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Much Ado About Nothing? Demographic Bulges, The Productivity Puzzle, And Cpp Reform

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  • J. C. HERBERT EMERY
  • IAN RONGVE

Abstract

Analysts predict that future demographically driven financial imbalances will undermine the sustainability of pay‐as‐you‐go social insurance arrangements like the Canada Pension Plan (CPP). Proposed reforms for the CPP focus on raising the contribution rate to pre fund future benefits. In an overlapping generations model, the authors examine how demographic factors alone could explain the observed changes in productivity/wage growth over the last 30 years. The authors also examine how these factors impact on a pay‐as‐you‐go financed CPP. If Canada is a small open economy, then real wages and real interest rates are not affected by domestic demographic conditions. In this setting, increasing payroll taxes transfers the burden of finance away from the lower income baby bust generation to the higher income baby boom generation. In contrast, if Canada can be characterized as a closed economy, then real wages and real interest rates are sensitive to domestic demographic conditions. In this setting, increasing payroll taxes now to keep taxes lower in future is intergenerationally regressive because the CPP burden is reduced for the well off baby bust generation and passed onto the lower income baby boomers. (JEL H55, J18, J10)

Suggested Citation

  • J. C. Herbert Emery & Ian Rongve, 1999. "Much Ado About Nothing? Demographic Bulges, The Productivity Puzzle, And Cpp Reform," Contemporary Economic Policy, Western Economic Association International, vol. 17(1), pages 68-78, January.
  • Handle: RePEc:bla:coecpo:v:17:y:1999:i:1:p:68-78
    DOI: 10.1111/j.1465-7287.1999.tb00664.x
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    File URL: https://doi.org/10.1111/j.1465-7287.1999.tb00664.x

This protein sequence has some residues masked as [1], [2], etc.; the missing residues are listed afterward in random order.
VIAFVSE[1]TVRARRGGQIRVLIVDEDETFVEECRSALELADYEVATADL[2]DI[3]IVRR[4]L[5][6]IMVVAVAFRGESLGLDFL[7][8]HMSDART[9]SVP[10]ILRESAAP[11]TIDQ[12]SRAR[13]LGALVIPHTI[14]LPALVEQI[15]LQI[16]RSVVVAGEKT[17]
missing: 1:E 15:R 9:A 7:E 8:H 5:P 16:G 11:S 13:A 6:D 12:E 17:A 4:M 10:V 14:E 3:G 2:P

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    References listed on IDEAS

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    1. Welch, Finis, 1979. "Effects of Cohort Size on Earnings: The Baby Boom Babies' Financial Bust," Journal of Political Economy, University of Chicago Press, vol. 87(5), pages 65-97, October.
    2. Summers, Lawrence H, 1993. "Keynote Speech: Population Problem Confronted by the World Economy: A Summary," Public Finance = Finances publiques, , vol. 48(Supplemen), pages 1-3.
    3. Laurence J. Kotlikoff, 1979. "Social Security and Equilibrium Capital Intensity," The Quarterly Journal of Economics, Oxford University Press, vol. 93(2), pages 233-253.
    4. David C. Stapleton & Douglas J. Young, 1984. "The Effects of Demographic Change on the Distribution of Wages, 1967-1990," Journal of Human Resources, University of Wisconsin Press, vol. 19(2), pages 175-201.
    5. Berger, Mark C, 1985. "The Effect of Cohort Size on Earnings Growth: A Reexamination of the Evidence," Journal of Political Economy, University of Chicago Press, vol. 93(3), pages 561-573, June.
    6. Burbidge, John B., 1983. "Social security and savings plans in overlapping-generations models," Journal of Public Economics, Elsevier, vol. 21(1), pages 79-92, June.
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    Cited by:

    1. J.C. Herbert Emery, 2010. "Understanding the Political Economy of the Evolution and Future of Single-Payer Public Health Insurance in Canada," SPP Briefing Papers, The School of Public Policy, University of Calgary, vol. 3(2), February.
    2. William Scarth, 2003. "Population Aging, Productivity, and Growth in Living Standards," Social and Economic Dimensions of an Aging Population Research Papers 90, McMaster University.
    3. Daniel Beland & John Myles, 2003. "Stasis Amidst Change: Canadian Pension Reform in an Age of Retrenchment," Social and Economic Dimensions of an Aging Population Research Papers 111, McMaster University.
    4. William Scarth, 2003. "Population Aging, Productivity, and Growth in Living Standards," Quantitative Studies in Economics and Population Research Reports 380, McMaster University.
    5. Susan A. McDaniel, 2003. "Toward Disentangling Policy Implications of Economic and Demographic Changes in Canada's Aging Population," Canadian Public Policy, University of Toronto Press, vol. 29(4), pages 491-509, December.

    More about this item

    JEL classification:

    • H55 - Public Economics - - National Government Expenditures and Related Policies - - - Social Security and Public Pensions
    • J18 - Labor and Demographic Economics - - Demographic Economics - - - Public Policy
    • J10 - Labor and Demographic Economics - - Demographic Economics - - - General

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